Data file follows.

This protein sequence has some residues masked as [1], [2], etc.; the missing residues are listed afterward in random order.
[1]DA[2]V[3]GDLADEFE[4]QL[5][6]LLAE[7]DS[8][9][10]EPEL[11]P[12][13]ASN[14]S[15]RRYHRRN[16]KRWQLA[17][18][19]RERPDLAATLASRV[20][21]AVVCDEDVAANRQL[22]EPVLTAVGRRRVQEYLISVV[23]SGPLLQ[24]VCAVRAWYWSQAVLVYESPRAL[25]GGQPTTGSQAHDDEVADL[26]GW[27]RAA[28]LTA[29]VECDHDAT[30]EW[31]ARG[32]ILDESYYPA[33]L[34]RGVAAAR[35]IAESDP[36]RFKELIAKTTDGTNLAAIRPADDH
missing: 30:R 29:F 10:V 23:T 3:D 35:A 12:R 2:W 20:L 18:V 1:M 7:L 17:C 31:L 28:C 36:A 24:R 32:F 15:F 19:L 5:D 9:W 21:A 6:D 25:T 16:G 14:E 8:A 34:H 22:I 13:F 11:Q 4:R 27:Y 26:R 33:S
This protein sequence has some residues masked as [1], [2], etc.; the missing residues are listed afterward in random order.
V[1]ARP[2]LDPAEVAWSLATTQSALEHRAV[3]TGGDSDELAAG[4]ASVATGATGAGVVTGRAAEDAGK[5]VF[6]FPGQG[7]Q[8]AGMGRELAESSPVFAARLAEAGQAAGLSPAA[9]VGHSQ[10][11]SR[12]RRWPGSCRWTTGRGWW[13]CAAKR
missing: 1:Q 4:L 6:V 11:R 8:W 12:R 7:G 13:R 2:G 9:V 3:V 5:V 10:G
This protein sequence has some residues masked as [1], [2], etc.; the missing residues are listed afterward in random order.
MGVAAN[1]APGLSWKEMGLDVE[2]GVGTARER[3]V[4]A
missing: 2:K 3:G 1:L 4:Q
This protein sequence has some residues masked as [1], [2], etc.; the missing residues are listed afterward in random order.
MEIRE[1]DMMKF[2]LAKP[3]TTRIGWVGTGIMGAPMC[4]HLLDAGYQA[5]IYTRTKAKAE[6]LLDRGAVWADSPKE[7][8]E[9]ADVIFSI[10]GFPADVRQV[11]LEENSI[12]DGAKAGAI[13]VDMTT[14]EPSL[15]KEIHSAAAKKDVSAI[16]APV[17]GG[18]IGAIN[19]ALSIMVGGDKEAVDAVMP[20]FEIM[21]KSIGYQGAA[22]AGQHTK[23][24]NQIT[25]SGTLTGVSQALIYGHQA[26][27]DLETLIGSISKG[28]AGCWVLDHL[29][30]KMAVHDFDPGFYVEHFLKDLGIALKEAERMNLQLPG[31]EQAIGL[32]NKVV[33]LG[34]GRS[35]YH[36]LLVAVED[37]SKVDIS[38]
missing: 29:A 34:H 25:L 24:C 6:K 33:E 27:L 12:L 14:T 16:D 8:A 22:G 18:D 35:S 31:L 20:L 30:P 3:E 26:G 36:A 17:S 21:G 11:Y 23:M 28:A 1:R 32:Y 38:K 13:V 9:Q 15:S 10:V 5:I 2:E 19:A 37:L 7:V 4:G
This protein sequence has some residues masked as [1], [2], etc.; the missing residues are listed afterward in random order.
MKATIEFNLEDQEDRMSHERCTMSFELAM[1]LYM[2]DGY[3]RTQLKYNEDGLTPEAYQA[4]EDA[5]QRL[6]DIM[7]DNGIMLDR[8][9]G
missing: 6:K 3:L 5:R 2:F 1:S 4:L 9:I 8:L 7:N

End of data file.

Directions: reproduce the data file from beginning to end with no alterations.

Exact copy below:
This protein sequence has some residues masked as [1], [2], etc.; the missing residues are listed afterward in random order.
[1]DA[2]V[3]GDLADEFE[4]QL[5][6]LLAE[7]DS[8][9][10]EPEL[11]P[12][13]ASN[14]S[15]RRYHRRN[16]KRWQLA[17][18][19]RERPDLAATLASRV[20][21]AVVCDEDVAANRQL[22]EPVLTAVGRRRVQEYLISVV[23]SGPLLQ[24]VCAVRAWYWSQAVLVYESPRAL[25]GGQPTTGSQAHDDEVADL[26]GW[27]RAA[28]LTA[29]VECDHDAT[30]EW[31]ARG[32]ILDESYYPA[33]L[34]RGVAAAR[35]IAESDP[36]RFKELIAKTTDGTNLAAIRPADDH
missing: 30:R 29:F 10:V 23:T 3:D 35:A 12:R 2:W 20:L 18:V 1:M 7:L 17:C 31:L 28:C 36:A 24:R 32:F 15:F 19:L 5:D 9:W 21:A 6:D 25:T 16:G 14:E 8:A 34:H 22:I 13:F 11:Q 4:R 27:Y 26:R 33:S
This protein sequence has some residues masked as [1], [2], etc.; the missing residues are listed afterward in random order.
V[1]ARP[2]LDPAEVAWSLATTQSALEHRAV[3]TGGDSDELAAG[4]ASVATGATGAGVVTGRAAEDAGK[5]VF[6]FPGQG[7]Q[8]AGMGRELAESSPVFAARLAEAGQAAGLSPAA[9]VGHSQ[10][11]SR[12]RRWPGSCRWTTGRGWW[13]CAAKR
missing: 1:Q 4:L 6:V 11:R 8:W 12:R 7:G 13:R 2:G 9:V 3:V 5:V 10:G
This protein sequence has some residues masked as [1], [2], etc.; the missing residues are listed afterward in random order.
MGVAAN[1]APGLSWKEMGLDVE[2]GVGTARER[3]V[4]A
missing: 2:K 3:G 1:L 4:Q
This protein sequence has some residues masked as [1], [2], etc.; the missing residues are listed afterward in random order.
MEIRE[1]DMMKF[2]LAKP[3]TTRIGWVGTGIMGAPMC[4]HLLDAGYQA[5]IYTRTKAKAE[6]LLDRGAVWADSPKE[7][8]E[9]ADVIFSI[10]GFPADVRQV[11]LEENSI[12]DGAKAGAI[13]VDMTT[14]EPSL[15]KEIHSAAAKKDVSAI[16]APV[17]GG[18]IGAIN[19]ALSIMVGGDKEAVDAVMP[20]FEIM[21]KSIGYQGAA[22]AGQHTK[23][24]NQIT[25]SGTLTGVSQALIYGHQA[26][27]DLETLIGSISKG[28]AGCWVLDHL[29][30]KMAVHDFDPGFYVEHFLKDLGIALKEAERMNLQLPG[31]EQAIGL[32]NKVV[33]LG[34]GRS[35]YH[36]LLVAVED[37]SKVDIS[38]
missing: 29:A 34:H 25:L 24:C 6:K 33:E 27:L 12:L 14:T 16:D 8:A 22:G 18:D 35:S 31:L 20:L 30:P 3:E 26:G 36:A 17:S 21:G 11:Y 23:M 28:A 1:R 32:Y 38:K 13:V 9:Q 15:S 10:V 5:I 2:E 19:A 37:L 7:V 4:G
This protein sequence has some residues masked as [1], [2], etc.; the missing residues are listed afterward in random order.
MKATIEFNLEDQEDRMSHERCTMSFELAM[1]LYM[2]DGY[3]RTQLKYNEDGLTPEAYQA[4]EDA[5]QRL[6]DIM[7]DNGIMLDR[8][9]G
missing: 6:K 3:L 5:R 2:F 1:S 4:L 9:I 8:L 7:N